Posted by: jmwilsonmga | January 15, 2013

The Art of Service Recovery

Errors are made every day by all of us despite the best intentions of giving top-notch customer service.  No matter how polite, helpful, accommodating and responsive a company is, if someone on the team drops the ball – THAT is often what is remembered.  But it doesn’t have to be.

Service RecoveryIf you and your company have a good Service Recovery process in place, it can help to restore a customer’s perception of your company to what it was before the “incident”.

This is something I am passionate about and became very evident of its need during a recent stay at a well-known hotel chain. Upon check in, I was impressed with the greeting and service from the front desk staff. They even had a room ready for early check-in. Every staff member I encountered during my stay greeted me sincerely and with a smile.

About an hour after checking in, I returned to my room to do some work. As I sat at the desk, I heard some noises outside my door. To my complete shock and surprise, I saw my room door handle begin to move and suddenly an older gentleman appeared with a wife and week’s worth of luggage in tow!  Thank goodness I wasn’t in the shower!!

I quickly called the front desk to let them know of the mix up. I was told that I was “supposed to be in room 122”.  I said “Well…., I’m in room 128 as I was directed and with a key that gained me entry to this room”!  With no apology, I was told that someone would be down to escort the folks who were waiting patiently outside my door.  Five minutes later, a young man came to my door with updated keys and a smile, but again, no apology.

That brief irritating experience virtually replaced the good impressions made by the people I had encountered earlier.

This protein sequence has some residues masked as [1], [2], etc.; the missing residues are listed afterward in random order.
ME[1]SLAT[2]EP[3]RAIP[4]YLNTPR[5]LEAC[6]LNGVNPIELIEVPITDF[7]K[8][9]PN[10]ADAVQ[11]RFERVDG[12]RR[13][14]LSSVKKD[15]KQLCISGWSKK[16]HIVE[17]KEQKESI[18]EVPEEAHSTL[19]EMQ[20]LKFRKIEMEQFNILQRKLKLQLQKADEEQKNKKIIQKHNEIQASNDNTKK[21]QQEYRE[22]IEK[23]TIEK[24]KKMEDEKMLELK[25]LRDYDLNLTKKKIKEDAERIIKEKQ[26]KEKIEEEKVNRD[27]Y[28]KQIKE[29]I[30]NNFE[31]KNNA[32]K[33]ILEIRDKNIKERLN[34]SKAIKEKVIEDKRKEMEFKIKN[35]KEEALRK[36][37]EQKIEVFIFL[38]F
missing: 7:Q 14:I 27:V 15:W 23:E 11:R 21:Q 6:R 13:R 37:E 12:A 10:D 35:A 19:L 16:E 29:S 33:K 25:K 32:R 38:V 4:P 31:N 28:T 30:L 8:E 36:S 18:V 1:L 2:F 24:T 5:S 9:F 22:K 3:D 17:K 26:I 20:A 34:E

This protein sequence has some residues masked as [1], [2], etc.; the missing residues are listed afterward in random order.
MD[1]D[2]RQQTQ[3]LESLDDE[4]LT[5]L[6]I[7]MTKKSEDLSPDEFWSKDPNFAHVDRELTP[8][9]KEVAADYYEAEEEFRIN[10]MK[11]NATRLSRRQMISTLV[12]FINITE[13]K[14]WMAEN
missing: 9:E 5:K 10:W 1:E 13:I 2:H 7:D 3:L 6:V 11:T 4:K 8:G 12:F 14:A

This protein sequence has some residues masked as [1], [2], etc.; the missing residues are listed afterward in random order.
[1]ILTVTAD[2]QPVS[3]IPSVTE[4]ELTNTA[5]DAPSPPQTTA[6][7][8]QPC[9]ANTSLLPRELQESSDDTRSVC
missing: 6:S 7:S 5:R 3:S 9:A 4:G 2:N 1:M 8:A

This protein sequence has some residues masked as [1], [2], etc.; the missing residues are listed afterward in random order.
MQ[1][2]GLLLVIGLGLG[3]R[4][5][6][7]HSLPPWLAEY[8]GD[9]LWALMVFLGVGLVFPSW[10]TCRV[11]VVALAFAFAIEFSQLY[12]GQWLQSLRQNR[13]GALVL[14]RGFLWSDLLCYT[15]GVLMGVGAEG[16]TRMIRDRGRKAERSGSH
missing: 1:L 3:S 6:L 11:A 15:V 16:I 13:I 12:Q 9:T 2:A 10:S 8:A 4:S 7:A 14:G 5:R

Not as much for the unsettling experience of having someone walk into my room but the simple fact that no one recognized that I had been inconvenienced -and- no one bothered to APOLOGIZE!

With a Service Recovery plan, here is what they could have done to have made this customer satisfied after their “goof”:

  1. Apologize right away – Upon hearing about the mixup, the front desk attendant should have acknowledged my situation with a simple apology. “Ms. Baldwin, I’m so sorry for the mixup”.
  2. Don’t make ANY excuses or look to place blame – The customer doesn’t care who screwed up or why (or what room she was supposed to be in). We just want the problem fixed.
  3. Find a solution – Whether you have the power to fix it or not, the customer is looking to you. Even if the person who took my call isn’t the one who made the mistake, they are the one in my eyes, responsible for fixing it and turning around my now tarnished impression.
  4. Follow up – Make sure the customer is taken care of and take another opportunity to apologize. After sending someone to bring me replacement keys, I should have received a follow-up call from the front desk to be sure I had received them – taking one more opportunity to apologize and leave me feeling good about the experience.

We are human. We make mistakes. Regardless of how big or small, they will happen. Rather than dwell on the “Who did it?”, focus on the “How can I fix It?”

Sometimes the efforts made to fix an error stand out as some of the best customer experiences!

Cathy-Baldwin-March-2012About the Author : Cathy Baldwin, Marketing Manager

Cathy has been a member of the J.M. Wilson Team since 1990 and currently serves as the Marketing Manager.  She oversees the marketing team, which provides marketing support for our underwriting teams in commercial transportation, property/casualty, professional liability, personal lines, and surety.  Cathy loves the variety in her position as marketing manager.  She has the opportunity to work with everyone at J.M. Wilson, our agents, and the companies we represent.  In her free time, Cathy loves to work out at CrossFit – AZO.  She also enjoys reading and listening to music – her favorites range from Neil Diamond to Led Zeppelin.

Connect with Cathy on LinkedIn

Disclaimer :  This article is for informational purposes only.  There is no legal advice being suggested or proffered.  The author assumes no responsibility or liability for the actions taken or not taken by the readers based upon such information.  This article is the opinion of the author and is not supported or endorsed by J.M. Wilson.  It should not be relied upon and may contain inaccuracies or content may have changed over time, contact your underwriter for the most current and accurate information.  Any comments or responses are the opinions of their authors.  Content on this site is believed to be covered under Fair Use.

Copyright 2013 J.M. Wilson Corporation


  1. Great article!

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